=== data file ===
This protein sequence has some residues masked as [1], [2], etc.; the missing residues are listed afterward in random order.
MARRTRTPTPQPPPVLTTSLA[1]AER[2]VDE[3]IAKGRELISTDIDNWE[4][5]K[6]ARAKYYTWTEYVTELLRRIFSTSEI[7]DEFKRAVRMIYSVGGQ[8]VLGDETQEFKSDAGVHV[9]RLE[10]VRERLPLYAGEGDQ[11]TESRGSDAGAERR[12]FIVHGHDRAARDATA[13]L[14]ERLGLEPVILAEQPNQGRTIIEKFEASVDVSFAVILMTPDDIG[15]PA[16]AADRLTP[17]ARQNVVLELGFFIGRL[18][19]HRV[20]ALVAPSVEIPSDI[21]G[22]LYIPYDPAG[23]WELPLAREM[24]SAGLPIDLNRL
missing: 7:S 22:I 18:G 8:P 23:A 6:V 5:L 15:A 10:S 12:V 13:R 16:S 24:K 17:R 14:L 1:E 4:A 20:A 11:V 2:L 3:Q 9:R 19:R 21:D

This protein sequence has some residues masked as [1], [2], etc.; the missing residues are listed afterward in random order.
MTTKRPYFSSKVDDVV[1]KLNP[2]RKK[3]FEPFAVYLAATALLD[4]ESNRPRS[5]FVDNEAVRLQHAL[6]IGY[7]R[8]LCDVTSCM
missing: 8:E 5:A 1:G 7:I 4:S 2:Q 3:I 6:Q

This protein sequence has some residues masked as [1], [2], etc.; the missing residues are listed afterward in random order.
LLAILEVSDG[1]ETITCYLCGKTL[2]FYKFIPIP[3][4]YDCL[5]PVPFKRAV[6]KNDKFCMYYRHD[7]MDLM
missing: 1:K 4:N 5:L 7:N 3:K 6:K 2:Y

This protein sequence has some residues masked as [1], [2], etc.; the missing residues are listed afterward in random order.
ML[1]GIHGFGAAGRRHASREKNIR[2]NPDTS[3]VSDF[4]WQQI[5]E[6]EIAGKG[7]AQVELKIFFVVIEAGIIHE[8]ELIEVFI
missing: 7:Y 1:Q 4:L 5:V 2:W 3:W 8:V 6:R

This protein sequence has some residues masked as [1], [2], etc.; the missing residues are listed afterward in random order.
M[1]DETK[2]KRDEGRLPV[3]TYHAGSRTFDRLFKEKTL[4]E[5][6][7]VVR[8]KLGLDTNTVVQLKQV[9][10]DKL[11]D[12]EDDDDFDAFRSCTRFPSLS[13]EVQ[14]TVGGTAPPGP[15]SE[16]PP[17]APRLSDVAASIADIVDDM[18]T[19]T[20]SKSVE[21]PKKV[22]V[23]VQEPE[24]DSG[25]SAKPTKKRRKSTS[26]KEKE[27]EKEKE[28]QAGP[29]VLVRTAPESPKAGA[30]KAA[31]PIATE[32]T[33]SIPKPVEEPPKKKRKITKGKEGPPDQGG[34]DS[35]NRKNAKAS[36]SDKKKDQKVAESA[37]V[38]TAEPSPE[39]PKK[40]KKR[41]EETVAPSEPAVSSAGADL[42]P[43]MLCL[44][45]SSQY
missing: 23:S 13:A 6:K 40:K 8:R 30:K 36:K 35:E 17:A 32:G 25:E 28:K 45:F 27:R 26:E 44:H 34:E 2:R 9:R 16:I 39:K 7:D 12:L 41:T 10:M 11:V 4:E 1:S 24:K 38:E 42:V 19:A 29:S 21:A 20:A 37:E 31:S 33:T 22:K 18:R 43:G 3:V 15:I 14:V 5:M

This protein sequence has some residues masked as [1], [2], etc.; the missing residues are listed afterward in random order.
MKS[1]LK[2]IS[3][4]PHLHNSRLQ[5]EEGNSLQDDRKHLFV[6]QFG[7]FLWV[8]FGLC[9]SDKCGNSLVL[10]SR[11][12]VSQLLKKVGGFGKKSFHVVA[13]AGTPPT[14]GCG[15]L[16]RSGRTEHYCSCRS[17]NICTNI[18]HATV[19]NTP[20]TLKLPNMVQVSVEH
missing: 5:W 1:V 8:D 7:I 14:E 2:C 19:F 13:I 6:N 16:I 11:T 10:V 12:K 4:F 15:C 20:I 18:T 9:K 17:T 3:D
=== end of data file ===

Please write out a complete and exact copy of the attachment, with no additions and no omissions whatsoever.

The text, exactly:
This protein sequence has some residues masked as [1], [2], etc.; the missing residues are listed afterward in random order.
MARRTRTPTPQPPPVLTTSLA[1]AER[2]VDE[3]IAKGRELISTDIDNWE[4][5]K[6]ARAKYYTWTEYVTELLRRIFSTSEI[7]DEFKRAVRMIYSVGGQ[8]VLGDETQEFKSDAGVHV[9]RLE[10]VRERLPLYAGEGDQ[11]TESRGSDAGAERR[12]FIVHGHDRAARDATA[13]L[14]ERLGLEPVILAEQPNQGRTIIEKFEASVDVSFAVILMTPDDIG[15]PA[16]AADRLTP[17]ARQNVVLELGFFIGRL[18][19]HRV[20]ALVAPSVEIPSDI[21]G[22]LYIPYDPAG[23]WELPLAREM[24]SAGLPIDLNRL
missing: 7:S 22:I 18:G 8:P 23:A 6:V 5:L 15:A 10:S 12:V 13:R 16:S 24:K 17:R 14:L 1:E 4:A 20:A 11:V 2:L 3:Q 9:R 19:R 21:D

This protein sequence has some residues masked as [1], [2], etc.; the missing residues are listed afterward in random order.
MTTKRPYFSSKVDDVV[1]KLNP[2]RKK[3]FEPFAVYLAATALLD[4]ESNRPRS[5]FVDNEAVRLQHAL[6]IGY[7]R[8]LCDVTSCM
missing: 8:E 5:A 1:G 7:I 4:S 2:Q 3:I 6:Q

This protein sequence has some residues masked as [1], [2], etc.; the missing residues are listed afterward in random order.
LLAILEVSDG[1]ETITCYLCGKTL[2]FYKFIPIP[3][4]YDCL[5]PVPFKRAV[6]KNDKFCMYYRHD[7]MDLM
missing: 1:K 4:N 5:L 7:N 3:K 6:K 2:Y

This protein sequence has some residues masked as [1], [2], etc.; the missing residues are listed afterward in random order.
ML[1]GIHGFGAAGRRHASREKNIR[2]NPDTS[3]VSDF[4]WQQI[5]E[6]EIAGKG[7]AQVELKIFFVVIEAGIIHE[8]ELIEVFI
missing: 7:Y 1:Q 4:L 5:V 2:W 3:W 8:V 6:R

This protein sequence has some residues masked as [1], [2], etc.; the missing residues are listed afterward in random order.
M[1]DETK[2]KRDEGRLPV[3]TYHAGSRTFDRLFKEKTL[4]E[5][6][7]VVR[8]KLGLDTNTVVQLKQV[9][10]DKL[11]D[12]EDDDDFDAFRSCTRFPSLS[13]EVQ[14]TVGGTAPPGP[15]SE[16]PP[17]APRLSDVAASIADIVDDM[18]T[19]T[20]SKSVE[21]PKKV[22]V[23]VQEPE[24]DSG[25]SAKPTKKRRKSTS[26]KEKE[27]EKEKE[28]QAGP[29]VLVRTAPESPKAGA[30]KAA[31]PIATE[32]T[33]SIPKPVEEPPKKKRKITKGKEGPPDQGG[34]DS[35]NRKNAKAS[36]SDKKKDQKVAESA[37]V[38]TAEPSPE[39]PKK[40]KKR[41]EETVAPSEPAVSSAGADL[42]P[43]MLCL[44][45]SSQY
missing: 23:S 13:A 6:K 40:K 8:R 30:K 36:K 35:E 17:A 32:G 25:E 28:K 45:F 27:R 26:E 44:H 34:E 2:R 9:R 16:I 39:K 7:D 12:L 41:T 10:M 11:V 4:E 1:S 24:K 38:E 42:V 19:A 29:S 21:A 20:A 37:E 31:S 33:T 22:K 18:R 43:G 3:V 15:I 14:V 5:M

This protein sequence has some residues masked as [1], [2], etc.; the missing residues are listed afterward in random order.
MKS[1]LK[2]IS[3][4]PHLHNSRLQ[5]EEGNSLQDDRKHLFV[6]QFG[7]FLWV[8]FGLC[9]SDKCGNSLVL[10]SR[11][12]VSQLLKKVGGFGKKSFHVVA[13]AGTPPT[14]GCG[15]L[16]RSGRTEHYCSCRS[17]NICTNI[18]HATV[19]NTP[20]TLKLPNMVQVSVEH
missing: 5:W 1:V 8:D 7:I 14:E 2:C 19:F 13:I 6:N 16:I 11:T 10:V 12:K 4:F 15:C 20:I 18:T 9:K 17:T 3:D